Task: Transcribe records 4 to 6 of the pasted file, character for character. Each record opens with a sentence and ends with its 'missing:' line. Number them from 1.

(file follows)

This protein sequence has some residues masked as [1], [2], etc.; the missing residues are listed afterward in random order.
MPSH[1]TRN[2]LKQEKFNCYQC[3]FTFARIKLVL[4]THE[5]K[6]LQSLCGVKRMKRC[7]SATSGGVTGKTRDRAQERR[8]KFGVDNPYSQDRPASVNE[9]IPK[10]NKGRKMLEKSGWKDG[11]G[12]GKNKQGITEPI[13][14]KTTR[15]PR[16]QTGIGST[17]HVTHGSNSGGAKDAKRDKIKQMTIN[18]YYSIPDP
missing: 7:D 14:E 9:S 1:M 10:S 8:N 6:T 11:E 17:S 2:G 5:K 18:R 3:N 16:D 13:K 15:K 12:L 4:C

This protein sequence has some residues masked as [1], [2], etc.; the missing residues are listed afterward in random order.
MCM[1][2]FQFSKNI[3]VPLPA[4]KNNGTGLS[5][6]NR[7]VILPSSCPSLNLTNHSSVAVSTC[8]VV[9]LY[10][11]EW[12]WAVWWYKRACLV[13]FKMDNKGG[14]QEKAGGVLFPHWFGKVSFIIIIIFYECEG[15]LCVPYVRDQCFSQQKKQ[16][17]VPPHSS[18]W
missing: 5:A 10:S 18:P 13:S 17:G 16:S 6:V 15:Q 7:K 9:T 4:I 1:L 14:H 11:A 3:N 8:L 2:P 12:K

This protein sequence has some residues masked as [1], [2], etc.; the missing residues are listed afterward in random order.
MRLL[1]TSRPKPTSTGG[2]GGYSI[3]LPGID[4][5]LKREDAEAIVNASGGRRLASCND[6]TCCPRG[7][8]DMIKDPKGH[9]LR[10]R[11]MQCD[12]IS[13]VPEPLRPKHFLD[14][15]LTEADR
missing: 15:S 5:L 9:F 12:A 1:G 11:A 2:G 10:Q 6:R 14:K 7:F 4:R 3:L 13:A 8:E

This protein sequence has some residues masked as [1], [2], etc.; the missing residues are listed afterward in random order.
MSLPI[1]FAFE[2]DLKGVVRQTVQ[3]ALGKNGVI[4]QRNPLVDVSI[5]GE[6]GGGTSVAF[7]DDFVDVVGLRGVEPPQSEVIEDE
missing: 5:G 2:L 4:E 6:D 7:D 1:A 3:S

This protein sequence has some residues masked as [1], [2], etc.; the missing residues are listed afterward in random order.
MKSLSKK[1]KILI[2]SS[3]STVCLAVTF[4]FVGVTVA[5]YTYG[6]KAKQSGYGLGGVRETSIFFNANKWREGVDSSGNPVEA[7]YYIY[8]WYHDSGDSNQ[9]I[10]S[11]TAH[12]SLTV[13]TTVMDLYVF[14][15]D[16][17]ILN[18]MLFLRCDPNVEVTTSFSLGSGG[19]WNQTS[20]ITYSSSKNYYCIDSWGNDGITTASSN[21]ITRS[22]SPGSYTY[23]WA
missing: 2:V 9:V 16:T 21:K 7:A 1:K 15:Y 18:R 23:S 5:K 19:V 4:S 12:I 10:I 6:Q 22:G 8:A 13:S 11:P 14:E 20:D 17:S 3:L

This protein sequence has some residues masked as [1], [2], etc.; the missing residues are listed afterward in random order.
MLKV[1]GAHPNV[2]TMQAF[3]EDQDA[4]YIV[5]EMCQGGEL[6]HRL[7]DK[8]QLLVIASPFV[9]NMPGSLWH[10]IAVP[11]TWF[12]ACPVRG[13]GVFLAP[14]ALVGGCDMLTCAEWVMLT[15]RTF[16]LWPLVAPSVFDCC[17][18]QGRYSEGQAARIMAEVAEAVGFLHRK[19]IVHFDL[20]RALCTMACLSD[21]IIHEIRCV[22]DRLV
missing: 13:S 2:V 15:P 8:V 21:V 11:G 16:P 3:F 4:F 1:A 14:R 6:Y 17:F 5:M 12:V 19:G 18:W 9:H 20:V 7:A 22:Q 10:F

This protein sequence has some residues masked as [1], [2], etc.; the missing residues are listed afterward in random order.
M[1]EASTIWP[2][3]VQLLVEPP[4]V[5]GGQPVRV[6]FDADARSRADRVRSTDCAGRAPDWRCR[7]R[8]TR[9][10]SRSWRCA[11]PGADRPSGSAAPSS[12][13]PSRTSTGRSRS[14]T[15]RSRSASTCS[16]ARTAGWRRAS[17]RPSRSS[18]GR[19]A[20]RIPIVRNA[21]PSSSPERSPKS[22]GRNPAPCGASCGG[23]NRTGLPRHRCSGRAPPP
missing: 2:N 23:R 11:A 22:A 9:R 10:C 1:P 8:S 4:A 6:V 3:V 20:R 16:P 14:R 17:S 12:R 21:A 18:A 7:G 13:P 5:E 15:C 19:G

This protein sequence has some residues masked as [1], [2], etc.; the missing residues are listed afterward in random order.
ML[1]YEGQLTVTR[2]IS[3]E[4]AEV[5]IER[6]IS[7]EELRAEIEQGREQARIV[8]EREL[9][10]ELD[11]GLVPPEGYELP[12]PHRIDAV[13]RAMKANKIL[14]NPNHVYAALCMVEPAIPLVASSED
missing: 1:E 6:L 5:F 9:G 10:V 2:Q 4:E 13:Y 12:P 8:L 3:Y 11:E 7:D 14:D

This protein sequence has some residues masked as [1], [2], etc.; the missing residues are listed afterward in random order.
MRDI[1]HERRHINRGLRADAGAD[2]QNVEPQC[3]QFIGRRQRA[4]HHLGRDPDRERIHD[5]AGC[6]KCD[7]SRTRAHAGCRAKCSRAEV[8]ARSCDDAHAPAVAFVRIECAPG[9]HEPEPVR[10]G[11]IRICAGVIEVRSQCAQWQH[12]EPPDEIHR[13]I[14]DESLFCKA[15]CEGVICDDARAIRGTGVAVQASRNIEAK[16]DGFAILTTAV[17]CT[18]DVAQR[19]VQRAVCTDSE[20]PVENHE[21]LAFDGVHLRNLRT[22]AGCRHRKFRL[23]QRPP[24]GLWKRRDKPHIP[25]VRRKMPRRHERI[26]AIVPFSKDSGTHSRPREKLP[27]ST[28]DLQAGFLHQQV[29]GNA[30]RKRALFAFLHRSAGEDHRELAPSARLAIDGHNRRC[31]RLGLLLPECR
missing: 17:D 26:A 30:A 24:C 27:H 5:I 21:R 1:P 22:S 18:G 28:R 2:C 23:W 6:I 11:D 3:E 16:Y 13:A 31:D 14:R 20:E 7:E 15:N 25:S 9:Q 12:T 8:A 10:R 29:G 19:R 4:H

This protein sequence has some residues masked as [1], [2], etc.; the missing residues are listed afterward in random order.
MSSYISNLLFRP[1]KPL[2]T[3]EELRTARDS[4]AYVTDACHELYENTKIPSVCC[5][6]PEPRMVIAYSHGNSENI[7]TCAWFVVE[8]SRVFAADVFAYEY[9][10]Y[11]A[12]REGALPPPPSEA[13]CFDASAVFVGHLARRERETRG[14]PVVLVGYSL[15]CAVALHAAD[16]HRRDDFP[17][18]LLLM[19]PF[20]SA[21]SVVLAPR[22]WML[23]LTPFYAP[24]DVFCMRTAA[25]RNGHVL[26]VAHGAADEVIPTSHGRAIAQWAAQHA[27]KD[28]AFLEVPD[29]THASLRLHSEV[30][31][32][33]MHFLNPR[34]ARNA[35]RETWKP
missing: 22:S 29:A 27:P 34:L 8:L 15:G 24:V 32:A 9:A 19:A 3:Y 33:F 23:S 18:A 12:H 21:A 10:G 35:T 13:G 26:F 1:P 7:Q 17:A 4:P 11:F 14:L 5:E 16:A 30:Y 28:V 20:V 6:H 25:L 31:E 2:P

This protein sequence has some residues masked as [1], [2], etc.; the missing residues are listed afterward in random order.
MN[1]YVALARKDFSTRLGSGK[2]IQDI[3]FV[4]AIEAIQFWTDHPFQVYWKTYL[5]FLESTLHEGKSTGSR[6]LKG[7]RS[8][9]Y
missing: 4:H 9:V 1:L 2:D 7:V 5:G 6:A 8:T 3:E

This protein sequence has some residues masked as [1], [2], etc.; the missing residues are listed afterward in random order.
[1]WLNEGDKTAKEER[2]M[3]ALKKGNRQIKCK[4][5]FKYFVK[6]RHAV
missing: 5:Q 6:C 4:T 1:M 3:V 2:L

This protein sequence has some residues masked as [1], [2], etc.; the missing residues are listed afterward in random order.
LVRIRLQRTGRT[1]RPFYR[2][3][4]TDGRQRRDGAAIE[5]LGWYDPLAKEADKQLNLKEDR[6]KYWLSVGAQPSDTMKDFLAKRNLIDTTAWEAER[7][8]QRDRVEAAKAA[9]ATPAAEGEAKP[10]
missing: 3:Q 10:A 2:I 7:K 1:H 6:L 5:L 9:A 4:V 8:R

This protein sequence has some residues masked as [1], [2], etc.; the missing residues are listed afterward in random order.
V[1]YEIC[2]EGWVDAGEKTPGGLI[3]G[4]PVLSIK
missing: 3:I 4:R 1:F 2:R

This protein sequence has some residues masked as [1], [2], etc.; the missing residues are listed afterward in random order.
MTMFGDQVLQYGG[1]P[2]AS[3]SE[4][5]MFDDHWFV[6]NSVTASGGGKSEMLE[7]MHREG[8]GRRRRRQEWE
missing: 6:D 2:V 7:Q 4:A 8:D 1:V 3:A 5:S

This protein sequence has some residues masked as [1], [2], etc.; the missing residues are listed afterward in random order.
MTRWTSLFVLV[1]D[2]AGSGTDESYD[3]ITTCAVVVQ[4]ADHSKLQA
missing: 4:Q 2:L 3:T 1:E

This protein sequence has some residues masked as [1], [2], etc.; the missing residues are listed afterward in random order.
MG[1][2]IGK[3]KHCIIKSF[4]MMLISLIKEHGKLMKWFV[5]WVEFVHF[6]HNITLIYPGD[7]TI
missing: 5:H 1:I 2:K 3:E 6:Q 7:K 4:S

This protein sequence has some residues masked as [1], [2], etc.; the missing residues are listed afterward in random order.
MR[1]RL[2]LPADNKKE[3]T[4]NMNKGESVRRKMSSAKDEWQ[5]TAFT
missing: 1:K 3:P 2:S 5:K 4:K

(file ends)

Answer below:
This protein sequence has some residues masked as [1], [2], etc.; the missing residues are listed afterward in random order.
MSLPI[1]FAFE[2]DLKGVVRQTVQ[3]ALGKNGVI[4]QRNPLVDVSI[5]GE[6]GGGTSVAF[7]DDFVDVVGLRGVEPPQSEVIEDE
missing: 5:G 2:L 4:E 6:D 7:D 1:A 3:S

This protein sequence has some residues masked as [1], [2], etc.; the missing residues are listed afterward in random order.
MKSLSKK[1]KILI[2]SS[3]STVCLAVTF[4]FVGVTVA[5]YTYG[6]KAKQSGYGLGGVRETSIFFNANKWREGVDSSGNPVEA[7]YYIY[8]WYHDSGDSNQ[9]I[10]S[11]TAH[12]SLTV[13]TTVMDLYVF[14][15]D[16][17]ILN[18]MLFLRCDPNVEVTTSFSLGSGG[19]WNQTS[20]ITYSSSKNYYCIDSWGNDGITTASSN[21]ITRS[22]SPGSYTY[23]WA
missing: 2:V 9:V 16:T 21:K 7:A 1:K 15:Y 18:R 23:S 5:K 19:V 4:S 12:I 10:I 6:Q 22:G 8:A 13:S 11:P 14:E 20:D 17:S 3:L

This protein sequence has some residues masked as [1], [2], etc.; the missing residues are listed afterward in random order.
MLKV[1]GAHPNV[2]TMQAF[3]EDQDA[4]YIV[5]EMCQGGEL[6]HRL[7]DK[8]QLLVIASPFV[9]NMPGSLWH[10]IAVP[11]TWF[12]ACPVRG[13]GVFLAP[14]ALVGGCDMLTCAEWVMLT[15]RTF[16]LWPLVAPSVFDCC[17][18]QGRYSEGQAARIMAEVAEAVGFLHRK[19]IVHFDL[20]RALCTMACLSD[21]IIHEIRCV[22]DRLV
missing: 13:S 2:V 15:P 8:V 21:V 11:G 16:P 3:F 4:F 1:A 14:R 6:Y 17:F 5:M 12:V 19:G 18:W 9:H 20:V 7:A 22:Q 10:F